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Anglicans and Women: Understanding the Crisis in the Church of England



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The Church of England was plunged into another crisis this week when their governing body, the General Synod voted by a slim margin not to allow women to become bishops. Why would they do that?

For heaven’s sake, the head of the Church of England is the Queen. Many member churches of the Anglican Communion — the worldwide confederation of Anglicans — have had women bishops for years. They Church of England has had women priests for 20 years. Women have reached the top jobs in every other profession. Forty-two of the forty-four dioceses in the Church of England voted for the measure. What’s the problem?

It’s complicated.

The Church of England is split not just on women bishops, but on the fundamental questions facing Christians — issues facing all denominations; what is going on in the little Church of England reflects the clash across Christianity.

It’s a clash between revealed religion and relevant religion.

Conservative Christians believe the Bible and the Christian religion are revealed directly from God. What he says goes. You can’t change it with a vote of well-meaning suburban English Christians. Conservatives quote 2 Timothy 2:12, in which Saint Paul says, “I do not permit women to teach or whole authority in the church.” Conservative Protestants say that settles it.

More Catholic-minded conservatives also note that the pope and the Eastern Orthodox Church have both ruled out women clergy, and that they represent the largest body of Christians in the world today and down through the ages. To them, the combined weight of the Bible, tradition, and Catholic authority settles the question.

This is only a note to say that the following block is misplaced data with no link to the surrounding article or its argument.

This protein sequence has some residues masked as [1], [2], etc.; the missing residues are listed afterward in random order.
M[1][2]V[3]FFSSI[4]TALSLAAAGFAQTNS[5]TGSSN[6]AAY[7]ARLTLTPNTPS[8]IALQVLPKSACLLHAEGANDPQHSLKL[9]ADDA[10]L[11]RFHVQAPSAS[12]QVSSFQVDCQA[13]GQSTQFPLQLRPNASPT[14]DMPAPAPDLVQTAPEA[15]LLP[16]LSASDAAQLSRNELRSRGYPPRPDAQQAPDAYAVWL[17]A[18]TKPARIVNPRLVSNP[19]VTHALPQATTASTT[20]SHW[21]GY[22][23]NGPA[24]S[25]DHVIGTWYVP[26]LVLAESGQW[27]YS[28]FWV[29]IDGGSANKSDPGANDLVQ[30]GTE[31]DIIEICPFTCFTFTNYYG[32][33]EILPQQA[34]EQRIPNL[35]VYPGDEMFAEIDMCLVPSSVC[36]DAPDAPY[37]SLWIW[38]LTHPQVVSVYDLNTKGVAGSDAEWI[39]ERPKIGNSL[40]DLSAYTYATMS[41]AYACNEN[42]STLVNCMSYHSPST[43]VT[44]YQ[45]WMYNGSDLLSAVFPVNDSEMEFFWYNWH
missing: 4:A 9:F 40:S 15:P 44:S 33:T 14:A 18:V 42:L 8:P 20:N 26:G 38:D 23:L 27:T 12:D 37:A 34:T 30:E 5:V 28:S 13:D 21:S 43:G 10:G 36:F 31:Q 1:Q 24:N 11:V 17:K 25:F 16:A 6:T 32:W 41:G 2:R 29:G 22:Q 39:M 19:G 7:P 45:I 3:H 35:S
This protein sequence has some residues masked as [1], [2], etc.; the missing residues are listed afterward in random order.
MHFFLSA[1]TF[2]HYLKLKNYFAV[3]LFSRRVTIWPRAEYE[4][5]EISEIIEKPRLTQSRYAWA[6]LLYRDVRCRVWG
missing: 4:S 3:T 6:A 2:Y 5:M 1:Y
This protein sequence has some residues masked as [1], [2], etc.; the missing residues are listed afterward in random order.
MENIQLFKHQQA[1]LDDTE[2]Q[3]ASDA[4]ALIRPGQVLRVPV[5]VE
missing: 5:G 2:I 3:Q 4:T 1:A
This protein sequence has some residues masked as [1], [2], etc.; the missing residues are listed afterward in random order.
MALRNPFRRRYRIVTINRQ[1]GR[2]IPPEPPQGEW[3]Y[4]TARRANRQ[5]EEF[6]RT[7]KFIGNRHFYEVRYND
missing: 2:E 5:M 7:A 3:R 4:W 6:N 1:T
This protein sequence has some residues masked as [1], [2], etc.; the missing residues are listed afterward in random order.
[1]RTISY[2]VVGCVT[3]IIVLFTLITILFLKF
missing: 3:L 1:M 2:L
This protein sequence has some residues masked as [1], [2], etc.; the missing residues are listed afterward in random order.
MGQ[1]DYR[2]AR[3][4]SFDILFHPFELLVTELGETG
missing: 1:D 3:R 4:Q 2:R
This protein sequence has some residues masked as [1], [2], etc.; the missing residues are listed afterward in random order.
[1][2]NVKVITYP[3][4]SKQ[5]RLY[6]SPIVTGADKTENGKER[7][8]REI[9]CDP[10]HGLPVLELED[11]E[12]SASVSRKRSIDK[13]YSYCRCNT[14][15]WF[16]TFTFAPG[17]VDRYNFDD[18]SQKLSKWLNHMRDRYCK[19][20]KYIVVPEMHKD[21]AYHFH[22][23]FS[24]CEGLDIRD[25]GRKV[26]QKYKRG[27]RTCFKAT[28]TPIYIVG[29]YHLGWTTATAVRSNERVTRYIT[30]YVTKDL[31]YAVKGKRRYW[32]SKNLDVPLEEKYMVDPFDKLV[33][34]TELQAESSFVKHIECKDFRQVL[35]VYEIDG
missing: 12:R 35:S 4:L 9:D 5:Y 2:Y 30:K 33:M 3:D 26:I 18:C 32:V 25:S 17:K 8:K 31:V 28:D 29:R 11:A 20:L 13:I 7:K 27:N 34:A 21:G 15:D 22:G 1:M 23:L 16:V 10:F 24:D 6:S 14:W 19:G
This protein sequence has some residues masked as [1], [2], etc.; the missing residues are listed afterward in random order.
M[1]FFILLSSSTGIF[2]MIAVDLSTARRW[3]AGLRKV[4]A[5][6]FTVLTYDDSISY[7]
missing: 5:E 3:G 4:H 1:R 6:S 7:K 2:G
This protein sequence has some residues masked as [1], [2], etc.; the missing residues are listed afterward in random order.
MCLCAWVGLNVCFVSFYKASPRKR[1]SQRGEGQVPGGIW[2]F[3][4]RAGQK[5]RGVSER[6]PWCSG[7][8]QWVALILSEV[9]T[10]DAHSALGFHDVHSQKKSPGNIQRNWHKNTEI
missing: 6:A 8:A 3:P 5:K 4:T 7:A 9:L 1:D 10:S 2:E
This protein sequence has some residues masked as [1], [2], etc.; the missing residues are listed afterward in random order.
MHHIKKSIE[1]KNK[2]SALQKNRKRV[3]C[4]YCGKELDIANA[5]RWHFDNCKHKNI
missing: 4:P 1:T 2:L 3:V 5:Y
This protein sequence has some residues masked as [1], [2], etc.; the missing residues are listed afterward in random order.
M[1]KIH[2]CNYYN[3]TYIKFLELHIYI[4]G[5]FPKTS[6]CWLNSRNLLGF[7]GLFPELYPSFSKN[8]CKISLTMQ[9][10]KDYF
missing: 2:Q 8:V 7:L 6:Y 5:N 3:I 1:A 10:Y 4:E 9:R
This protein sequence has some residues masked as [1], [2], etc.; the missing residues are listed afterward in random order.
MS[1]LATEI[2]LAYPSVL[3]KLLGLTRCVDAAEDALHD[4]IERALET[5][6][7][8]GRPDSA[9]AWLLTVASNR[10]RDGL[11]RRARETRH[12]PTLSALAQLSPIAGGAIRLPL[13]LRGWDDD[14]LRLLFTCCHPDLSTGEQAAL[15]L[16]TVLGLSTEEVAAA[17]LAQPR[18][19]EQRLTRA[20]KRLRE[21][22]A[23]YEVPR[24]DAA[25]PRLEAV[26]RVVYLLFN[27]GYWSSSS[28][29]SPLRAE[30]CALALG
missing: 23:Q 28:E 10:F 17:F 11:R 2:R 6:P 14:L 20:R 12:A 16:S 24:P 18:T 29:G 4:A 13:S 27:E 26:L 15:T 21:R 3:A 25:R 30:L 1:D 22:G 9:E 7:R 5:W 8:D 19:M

Liberal Christians believe the Christian faith and the Bible are human constructs which emerged from a particular historical and cultural setting. The truths therefore can be changed, and indeed should be changed, in order to adapt to different cultural circumstances. They think it’s Christianity’s job to be flexible and up to date. They point out that one of the traditions of the Bible and Jesus was to be un-traditional and radical. They think the Church should be an agent of change — the pioneer of peace and justice for all. In other words, religion is not revealed; it’s relevant.

The liberals are angry and frustrated this week, and generally in recent years, because their dream of radical reform has been stymied by conservatives. “Don’t they know that the Church has now lost all credibility with the modern world?!” they bleat.

The conservatives reply, “We’re the part of the church that’s growing in enthusiasm and numbers. We may be conservative, but the future is ours. Our churches are growing. Are yours? Besides it’s not the our job to please the media darlings and conform to the world. We’re the ones who are being radical by resisting the trendy agenda of the liberals.”

As to the present fisticuffs over female bishops? Because of the fundamental divisions at hand, there might be a compromise, but there will be no solution.

— Father Dwight Longenecker is a former priest of the Church of England. He now serves as a Catholic priest in Greenville, S.C. He has written sixteen books on the Catholic faith and he blogs at Standing on My Head.



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